In the old days of the web, file names usually didn't go out of their way to convey information about their contents. If the page was about dogs, sure, it might have been "dogs.html", but if it was "Care and feeding of poodles", it was more likely to be "poodles.html" than anything else.
That's all changed. The conventional wisdom nowadays is that search engines pay attention to file names as part of their analysis, so that poodle page is probably "care-and-feeding-of-poodles.html" now.
That brings up a question, though: should it be "care-and-feeding-of-poodles.html" (dashes) or "care_and_feeding_of_poodles.html" (underscores)? A Google search for "dashes vs. underscores" will tell you that dashes are the smart choice, but I didn't find any place that tells you why.
One hint might be found in Perl regular expressions. If you use "/w" in a Perl expression, that matches alphanumeric characters plus "_". The "/w" is often used to break up sentences into words. So "hello-there" is two words if "/w" is used, but "hello_there" is only one. I'm not saying Google or any other search engine uses Perl to parse your pages (though they might), but Perl got the idea of "_" being part of a word from long established practice. So, if you want search engines to "see" separate words, you should probably use dashes.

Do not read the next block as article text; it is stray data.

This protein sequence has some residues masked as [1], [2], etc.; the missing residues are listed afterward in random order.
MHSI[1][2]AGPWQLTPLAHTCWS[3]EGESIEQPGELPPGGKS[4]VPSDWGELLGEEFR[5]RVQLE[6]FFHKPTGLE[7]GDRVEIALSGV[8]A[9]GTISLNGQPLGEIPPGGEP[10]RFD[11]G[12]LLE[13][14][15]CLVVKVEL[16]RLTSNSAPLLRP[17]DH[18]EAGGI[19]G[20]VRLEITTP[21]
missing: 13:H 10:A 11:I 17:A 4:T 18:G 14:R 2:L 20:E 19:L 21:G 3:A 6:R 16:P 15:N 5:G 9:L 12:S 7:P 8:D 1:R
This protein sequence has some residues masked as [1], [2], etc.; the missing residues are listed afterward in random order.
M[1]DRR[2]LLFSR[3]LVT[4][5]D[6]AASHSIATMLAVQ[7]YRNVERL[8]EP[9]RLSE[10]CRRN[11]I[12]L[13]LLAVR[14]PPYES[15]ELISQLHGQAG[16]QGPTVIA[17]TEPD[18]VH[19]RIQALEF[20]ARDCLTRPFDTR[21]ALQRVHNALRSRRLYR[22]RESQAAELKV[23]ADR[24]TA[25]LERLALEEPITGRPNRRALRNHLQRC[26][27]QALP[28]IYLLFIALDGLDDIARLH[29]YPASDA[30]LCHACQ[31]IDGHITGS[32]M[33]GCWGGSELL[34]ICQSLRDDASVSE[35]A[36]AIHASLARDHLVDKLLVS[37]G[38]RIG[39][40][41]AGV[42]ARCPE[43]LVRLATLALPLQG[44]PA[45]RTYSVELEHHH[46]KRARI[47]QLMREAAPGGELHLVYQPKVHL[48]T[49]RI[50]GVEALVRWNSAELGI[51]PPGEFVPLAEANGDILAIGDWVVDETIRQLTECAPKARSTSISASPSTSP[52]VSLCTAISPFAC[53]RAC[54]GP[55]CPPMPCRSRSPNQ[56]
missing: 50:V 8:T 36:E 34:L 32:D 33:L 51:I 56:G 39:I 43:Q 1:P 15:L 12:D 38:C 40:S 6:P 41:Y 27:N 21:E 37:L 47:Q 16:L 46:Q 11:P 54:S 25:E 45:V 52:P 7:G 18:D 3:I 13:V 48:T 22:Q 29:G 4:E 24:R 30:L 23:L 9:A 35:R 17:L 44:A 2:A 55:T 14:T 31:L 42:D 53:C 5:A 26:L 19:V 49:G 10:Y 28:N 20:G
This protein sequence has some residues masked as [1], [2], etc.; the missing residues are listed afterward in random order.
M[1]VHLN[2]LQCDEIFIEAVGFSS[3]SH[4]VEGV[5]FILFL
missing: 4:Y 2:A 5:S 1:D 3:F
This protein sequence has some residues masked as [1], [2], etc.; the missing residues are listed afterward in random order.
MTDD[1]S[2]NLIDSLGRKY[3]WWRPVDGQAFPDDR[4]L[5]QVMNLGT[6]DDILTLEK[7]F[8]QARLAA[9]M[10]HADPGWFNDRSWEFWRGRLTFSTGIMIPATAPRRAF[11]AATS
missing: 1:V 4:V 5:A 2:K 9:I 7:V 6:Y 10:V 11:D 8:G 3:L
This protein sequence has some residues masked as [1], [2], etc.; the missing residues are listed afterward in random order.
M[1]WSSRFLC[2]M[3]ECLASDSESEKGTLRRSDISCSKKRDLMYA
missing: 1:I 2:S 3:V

There is another point to consider, though: "care-and-feeding-of-poodles.html" is a lot of typing, and although most passing of links is down by cut and paste rather than word of mouth, length and difficulty may be something to think about. I think I'd probably make that "poodle-care.html". There is also speculation that search engines may penalize you for too many dashes in a link because it starts looking like spam: "lets-cram-every-keyword-we-can-into-this-link.html".
So, use dashes and keep it shorter rather than longer.
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